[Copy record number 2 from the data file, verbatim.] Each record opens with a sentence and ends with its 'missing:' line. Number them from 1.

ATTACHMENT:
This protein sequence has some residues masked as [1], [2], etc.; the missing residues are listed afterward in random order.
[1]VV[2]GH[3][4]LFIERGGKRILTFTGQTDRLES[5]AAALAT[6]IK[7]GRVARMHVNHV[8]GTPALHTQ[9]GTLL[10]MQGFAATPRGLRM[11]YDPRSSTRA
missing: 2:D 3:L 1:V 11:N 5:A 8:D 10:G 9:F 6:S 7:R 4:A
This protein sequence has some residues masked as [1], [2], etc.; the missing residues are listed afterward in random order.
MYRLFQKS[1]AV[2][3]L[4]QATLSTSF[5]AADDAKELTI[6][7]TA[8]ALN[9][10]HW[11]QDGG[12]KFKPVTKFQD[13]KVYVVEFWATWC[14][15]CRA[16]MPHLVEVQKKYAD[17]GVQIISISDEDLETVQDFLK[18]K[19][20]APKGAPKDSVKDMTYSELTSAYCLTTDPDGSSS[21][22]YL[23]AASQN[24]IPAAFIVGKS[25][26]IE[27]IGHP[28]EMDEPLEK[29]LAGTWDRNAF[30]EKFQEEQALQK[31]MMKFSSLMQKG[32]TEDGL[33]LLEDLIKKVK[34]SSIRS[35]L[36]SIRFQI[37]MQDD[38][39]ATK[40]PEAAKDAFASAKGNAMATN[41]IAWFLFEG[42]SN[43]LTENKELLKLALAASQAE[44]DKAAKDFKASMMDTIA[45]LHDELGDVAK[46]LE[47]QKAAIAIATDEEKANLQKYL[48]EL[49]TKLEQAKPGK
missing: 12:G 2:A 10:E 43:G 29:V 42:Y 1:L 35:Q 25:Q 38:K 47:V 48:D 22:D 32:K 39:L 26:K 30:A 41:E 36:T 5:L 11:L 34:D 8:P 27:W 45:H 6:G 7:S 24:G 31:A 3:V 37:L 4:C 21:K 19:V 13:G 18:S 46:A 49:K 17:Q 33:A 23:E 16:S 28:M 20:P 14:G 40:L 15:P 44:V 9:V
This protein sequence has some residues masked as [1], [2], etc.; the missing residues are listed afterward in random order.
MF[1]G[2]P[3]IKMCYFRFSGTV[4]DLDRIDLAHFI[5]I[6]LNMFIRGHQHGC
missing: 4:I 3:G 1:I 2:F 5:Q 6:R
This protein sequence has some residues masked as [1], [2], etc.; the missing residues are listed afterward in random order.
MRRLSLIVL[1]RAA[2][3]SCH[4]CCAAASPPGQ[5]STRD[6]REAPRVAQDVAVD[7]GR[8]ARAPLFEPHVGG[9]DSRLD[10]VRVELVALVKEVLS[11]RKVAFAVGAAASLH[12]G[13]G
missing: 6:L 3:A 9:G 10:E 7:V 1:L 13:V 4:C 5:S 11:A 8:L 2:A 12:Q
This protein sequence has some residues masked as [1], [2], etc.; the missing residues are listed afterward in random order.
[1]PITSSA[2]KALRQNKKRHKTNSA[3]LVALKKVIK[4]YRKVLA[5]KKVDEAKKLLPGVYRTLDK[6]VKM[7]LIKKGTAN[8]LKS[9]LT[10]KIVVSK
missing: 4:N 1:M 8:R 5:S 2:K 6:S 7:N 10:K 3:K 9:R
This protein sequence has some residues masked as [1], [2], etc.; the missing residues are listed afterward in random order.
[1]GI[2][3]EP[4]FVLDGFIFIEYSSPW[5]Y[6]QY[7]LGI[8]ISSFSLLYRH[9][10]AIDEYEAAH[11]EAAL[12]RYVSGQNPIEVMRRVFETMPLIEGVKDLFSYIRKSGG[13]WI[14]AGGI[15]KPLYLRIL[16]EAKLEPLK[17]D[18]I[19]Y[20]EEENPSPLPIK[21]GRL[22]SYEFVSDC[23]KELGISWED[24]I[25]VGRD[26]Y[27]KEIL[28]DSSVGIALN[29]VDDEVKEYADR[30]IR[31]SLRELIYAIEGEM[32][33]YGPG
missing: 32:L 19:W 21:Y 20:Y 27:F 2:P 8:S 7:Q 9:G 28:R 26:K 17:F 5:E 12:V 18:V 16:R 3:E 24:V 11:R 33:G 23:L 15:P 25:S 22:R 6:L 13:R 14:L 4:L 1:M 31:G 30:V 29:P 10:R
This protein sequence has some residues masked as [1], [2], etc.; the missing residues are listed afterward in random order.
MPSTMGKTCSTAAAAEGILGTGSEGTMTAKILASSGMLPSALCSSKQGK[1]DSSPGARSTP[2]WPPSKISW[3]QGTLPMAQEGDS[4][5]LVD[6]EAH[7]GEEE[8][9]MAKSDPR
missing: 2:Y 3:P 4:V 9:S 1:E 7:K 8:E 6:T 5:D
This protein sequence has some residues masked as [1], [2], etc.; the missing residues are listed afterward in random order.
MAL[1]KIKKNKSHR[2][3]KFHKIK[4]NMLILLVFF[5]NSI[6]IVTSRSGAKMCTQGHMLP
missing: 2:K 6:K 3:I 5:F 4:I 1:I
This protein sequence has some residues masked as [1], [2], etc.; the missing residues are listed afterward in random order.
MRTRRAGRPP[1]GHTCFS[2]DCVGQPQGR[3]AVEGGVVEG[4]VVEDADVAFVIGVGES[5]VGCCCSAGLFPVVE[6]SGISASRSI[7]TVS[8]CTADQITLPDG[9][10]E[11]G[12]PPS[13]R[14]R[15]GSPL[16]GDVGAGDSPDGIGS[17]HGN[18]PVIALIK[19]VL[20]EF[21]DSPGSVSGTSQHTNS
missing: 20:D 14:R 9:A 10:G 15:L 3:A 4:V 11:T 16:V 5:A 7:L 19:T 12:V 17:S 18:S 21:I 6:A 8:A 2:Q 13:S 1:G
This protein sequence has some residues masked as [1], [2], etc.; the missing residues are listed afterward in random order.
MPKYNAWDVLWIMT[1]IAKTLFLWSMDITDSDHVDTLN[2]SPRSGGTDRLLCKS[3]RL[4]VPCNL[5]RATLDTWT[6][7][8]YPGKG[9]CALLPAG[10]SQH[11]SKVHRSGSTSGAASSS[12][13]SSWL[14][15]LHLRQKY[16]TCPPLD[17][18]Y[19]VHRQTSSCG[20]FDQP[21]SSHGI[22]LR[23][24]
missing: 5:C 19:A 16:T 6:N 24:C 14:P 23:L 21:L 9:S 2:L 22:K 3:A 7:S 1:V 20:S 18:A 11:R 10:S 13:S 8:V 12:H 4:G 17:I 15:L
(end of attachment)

This protein sequence has some residues masked as [1], [2], etc.; the missing residues are listed afterward in random order.
MYRLFQKS[1]AV[2][3]L[4]QATLSTSF[5]AADDAKELTI[6][7]TA[8]ALN[9][10]HW[11]QDGG[12]KFKPVTKFQD[13]KVYVVEFWATWC[14][15]CRA[16]MPHLVEVQKKYAD[17]GVQIISISDEDLETVQDFLK[18]K[19][20]APKGAPKDSVKDMTYSELTSAYCLTTDPDGSSS[21][22]YL[23]AASQN[24]IPAAFIVGKS[25][26]IE[27]IGHP[28]EMDEPLEK[29]LAGTWDRNAF[30]EKFQEEQALQK[31]MMKFSSLMQKG[32]TEDGL[33]LLEDLIKKVK[34]SSIRS[35]L[36]SIRFQI[37]MQDD[38][39]ATK[40]PEAAKDAFASAKGNAMATN[41]IAWFLFEG[42]SN[43]LTENKELLKLALAASQAE[44]DKAAKDFKASMMDTIA[45]LHDELGDVAK[46]LE[47]QKAAIAIATDEEKANLQKYL[48]EL[49]TKLEQAKPGK
missing: 12:G 2:A 10:E 43:G 29:V 42:Y 1:L 35:Q 25:Q 38:K 47:V 48:D 22:D 32:K 39:L 26:K 30:A 41:E 36:T 5:L 11:L 34:D 8:P 27:W 45:H 6:G 7:S 24:G 31:A 3:V 37:L 4:C 21:K 19:V 13:G 18:S 46:A 49:K 17:Q 33:A 23:E 16:S 28:M 20:P 14:G 40:L 15:P 44:V 9:V